King Creek, NSW, among 170 regions to record median property price above $1 million for first time
When Nick Slater started selling houses in King Creek on the NSW Mid North Coast a decade ago, a seven-figure price tag was "unthinkable".
Now, he says, it is the new norm.
"Around five years ago in the King Creek market, we would have seen the first property exceed a million dollars," Mr Slater said.
"Then gradually, we started seeing the first properties sell for over two million.
"In the past four to five years, we've seen a 100 per cent increase on some homes, and the average price is now around $1.5 million."
The semi-rural area saw the median value of homes sold jump by $425,000 in the year to May, according to the latest data from CoreLogic.
King Creek is one of 170 regional house or unit markets across the nation to record a median value at or above $1 million for the first time.
The total number in regional areas is now 270.
It is a common trend in the area, with eight other Mid North Coast suburbs also joining the million-dollar median club: Sapphire Beach, Moonee Beach, Korora, Bellingen, Bonny Hills, Lake Cathie, Emerald Beach and Bonville.
Mr Slater said the rise was likely due to the shifting buyer demographic, with the area's "acreage lifestyle" in a hinterland location near a coastal regional centre attracting Sydney's retirees.
"The proportion of city buyers has increased immensely," he said.
"The market is older people, from Sydney, who are cashed up and basically immune to interest rate rises."
He said younger families were priced out of the area.
"These large homes on acreages are absolutely perfect for families," Mr Slater said.
"However, over recent years, as prices have grown substantially, the market has become disproportionately skewed towards semi-retired and retired couples."
As house prices rise, the issue of affordability continues to plague many prospective buyers.
Regional Development Australia Mid North Coast (RDAMNC) chief executive Kerry Grace said unattainable house prices were exacerbating a homelessness crisis and an essential worker shortage in regional areas.
"There's just such a lack of availability of housing in the market whether that's the dire shortage of rentals or the amount of houses that are actually affordable for people to buy," Ms Grace said.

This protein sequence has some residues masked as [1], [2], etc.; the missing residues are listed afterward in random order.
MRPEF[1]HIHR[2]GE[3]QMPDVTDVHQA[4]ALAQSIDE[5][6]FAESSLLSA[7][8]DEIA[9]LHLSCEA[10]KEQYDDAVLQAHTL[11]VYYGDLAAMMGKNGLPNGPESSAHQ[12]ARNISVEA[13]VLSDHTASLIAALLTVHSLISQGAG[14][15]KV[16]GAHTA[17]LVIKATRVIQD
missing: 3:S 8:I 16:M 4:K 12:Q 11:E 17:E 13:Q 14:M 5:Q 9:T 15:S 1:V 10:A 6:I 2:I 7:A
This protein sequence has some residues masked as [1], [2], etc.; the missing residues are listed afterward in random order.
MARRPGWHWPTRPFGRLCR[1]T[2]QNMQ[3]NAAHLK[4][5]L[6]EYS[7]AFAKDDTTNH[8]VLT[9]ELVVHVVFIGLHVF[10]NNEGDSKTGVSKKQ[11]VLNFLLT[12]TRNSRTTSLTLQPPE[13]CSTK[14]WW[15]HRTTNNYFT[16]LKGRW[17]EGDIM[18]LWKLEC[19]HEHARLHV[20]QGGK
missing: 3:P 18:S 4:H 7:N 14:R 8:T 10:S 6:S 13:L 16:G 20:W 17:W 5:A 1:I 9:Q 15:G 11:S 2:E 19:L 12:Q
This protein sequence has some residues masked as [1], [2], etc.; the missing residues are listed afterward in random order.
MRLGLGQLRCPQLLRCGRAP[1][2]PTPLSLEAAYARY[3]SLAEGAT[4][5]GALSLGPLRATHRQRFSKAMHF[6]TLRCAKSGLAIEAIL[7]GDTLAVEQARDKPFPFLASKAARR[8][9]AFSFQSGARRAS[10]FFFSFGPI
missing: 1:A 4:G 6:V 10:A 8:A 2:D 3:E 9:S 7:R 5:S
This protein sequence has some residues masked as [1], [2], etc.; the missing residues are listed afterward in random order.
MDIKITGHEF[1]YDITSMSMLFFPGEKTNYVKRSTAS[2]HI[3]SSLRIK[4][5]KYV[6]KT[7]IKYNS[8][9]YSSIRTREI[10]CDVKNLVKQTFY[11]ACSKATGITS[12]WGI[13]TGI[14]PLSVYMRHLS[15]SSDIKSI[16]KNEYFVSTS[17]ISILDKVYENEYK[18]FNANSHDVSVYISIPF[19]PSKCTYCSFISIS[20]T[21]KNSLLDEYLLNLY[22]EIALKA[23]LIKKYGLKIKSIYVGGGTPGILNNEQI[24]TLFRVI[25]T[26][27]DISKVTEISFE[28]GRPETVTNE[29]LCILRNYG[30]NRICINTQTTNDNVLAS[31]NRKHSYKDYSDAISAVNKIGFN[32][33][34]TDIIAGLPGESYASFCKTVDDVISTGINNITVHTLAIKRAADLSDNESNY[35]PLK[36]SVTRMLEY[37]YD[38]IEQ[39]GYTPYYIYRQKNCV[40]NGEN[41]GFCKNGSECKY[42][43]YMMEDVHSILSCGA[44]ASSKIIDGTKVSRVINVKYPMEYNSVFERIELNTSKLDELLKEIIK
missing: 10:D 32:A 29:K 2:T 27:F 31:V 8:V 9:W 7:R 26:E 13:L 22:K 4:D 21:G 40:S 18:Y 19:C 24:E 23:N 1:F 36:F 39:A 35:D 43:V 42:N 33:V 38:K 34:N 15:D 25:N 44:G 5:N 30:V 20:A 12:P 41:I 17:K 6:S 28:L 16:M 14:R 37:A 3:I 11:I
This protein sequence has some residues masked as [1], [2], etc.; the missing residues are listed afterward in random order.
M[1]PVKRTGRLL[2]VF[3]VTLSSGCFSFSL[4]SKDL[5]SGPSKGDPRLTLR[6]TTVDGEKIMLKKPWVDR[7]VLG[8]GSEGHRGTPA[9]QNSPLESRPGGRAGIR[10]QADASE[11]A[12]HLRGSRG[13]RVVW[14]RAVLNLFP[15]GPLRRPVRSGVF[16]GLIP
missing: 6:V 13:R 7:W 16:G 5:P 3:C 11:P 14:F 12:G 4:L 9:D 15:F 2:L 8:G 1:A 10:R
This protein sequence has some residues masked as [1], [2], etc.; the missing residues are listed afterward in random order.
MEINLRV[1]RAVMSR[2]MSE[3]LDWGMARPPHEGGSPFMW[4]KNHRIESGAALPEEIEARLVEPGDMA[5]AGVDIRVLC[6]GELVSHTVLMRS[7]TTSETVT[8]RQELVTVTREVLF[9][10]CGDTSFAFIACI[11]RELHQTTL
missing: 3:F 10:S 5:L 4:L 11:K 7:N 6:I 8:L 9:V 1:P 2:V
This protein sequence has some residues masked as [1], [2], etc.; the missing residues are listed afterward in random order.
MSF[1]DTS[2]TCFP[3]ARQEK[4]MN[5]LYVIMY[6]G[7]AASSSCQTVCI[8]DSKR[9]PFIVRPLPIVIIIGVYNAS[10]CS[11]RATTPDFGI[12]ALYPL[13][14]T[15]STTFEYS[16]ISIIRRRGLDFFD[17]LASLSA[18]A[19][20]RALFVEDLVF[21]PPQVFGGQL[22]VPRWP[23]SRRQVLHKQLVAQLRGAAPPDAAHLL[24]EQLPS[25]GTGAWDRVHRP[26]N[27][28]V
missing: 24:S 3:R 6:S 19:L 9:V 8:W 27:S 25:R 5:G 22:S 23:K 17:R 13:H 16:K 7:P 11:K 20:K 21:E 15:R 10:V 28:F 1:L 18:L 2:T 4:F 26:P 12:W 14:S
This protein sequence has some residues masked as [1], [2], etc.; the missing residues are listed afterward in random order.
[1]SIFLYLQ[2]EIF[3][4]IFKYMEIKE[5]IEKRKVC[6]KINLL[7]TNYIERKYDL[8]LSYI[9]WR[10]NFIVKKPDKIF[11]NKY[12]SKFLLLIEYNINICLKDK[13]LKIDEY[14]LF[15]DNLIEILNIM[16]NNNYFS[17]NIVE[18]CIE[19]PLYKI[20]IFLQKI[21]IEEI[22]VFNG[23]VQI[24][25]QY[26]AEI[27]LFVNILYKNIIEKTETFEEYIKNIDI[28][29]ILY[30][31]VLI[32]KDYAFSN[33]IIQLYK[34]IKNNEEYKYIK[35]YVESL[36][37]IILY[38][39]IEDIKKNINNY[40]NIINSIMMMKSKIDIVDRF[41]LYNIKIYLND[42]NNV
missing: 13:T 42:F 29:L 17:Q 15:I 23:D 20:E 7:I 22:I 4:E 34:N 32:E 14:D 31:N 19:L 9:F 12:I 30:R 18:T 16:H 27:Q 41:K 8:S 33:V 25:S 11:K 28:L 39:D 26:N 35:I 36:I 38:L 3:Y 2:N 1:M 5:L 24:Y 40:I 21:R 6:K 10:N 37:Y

RDAMNC's survey of key workers across industries including healthcare, aged care, childcare, hospitality and agriculture showed many had been looking to buy property in the region but found it impossible in the face of low availability and skyrocketing prices.
"We're hearing some harrowing stories of people who can't find rentals or get into the property market," Ms Grace said.
"A lot of these key workers have wages that are relatively low, and getting into the housing market is increasingly difficult."
Ms Grace said the organisation's research on the housing affordability crisis revealed not only a shortage of available accommodation but a problem of empty spaces in large homes.
"There's 66,000 spare bedrooms on the Mid North Coast, and we're trying to encourage more people to look at sharing options," she said.
The Byron and Tweed region of NSW took out four of the top five median values in regional NSW.
Byron Bay houses topped the list with a median value of $2,741,847, up approximately $400,000 from this time last year.
Casuarina, Myocum and Suffolk Park also made the top five, with medians of above $2 million. Burradoo in the Southern Highlands had the fourth-highest median at $2,416,897.
The majority of the new regional million-dollar markets are concentrated in the regions Southern Highlands and Shoalhaven,18, Illawarra,16, and Newcastle and Lake Macquarie, 23 regions.
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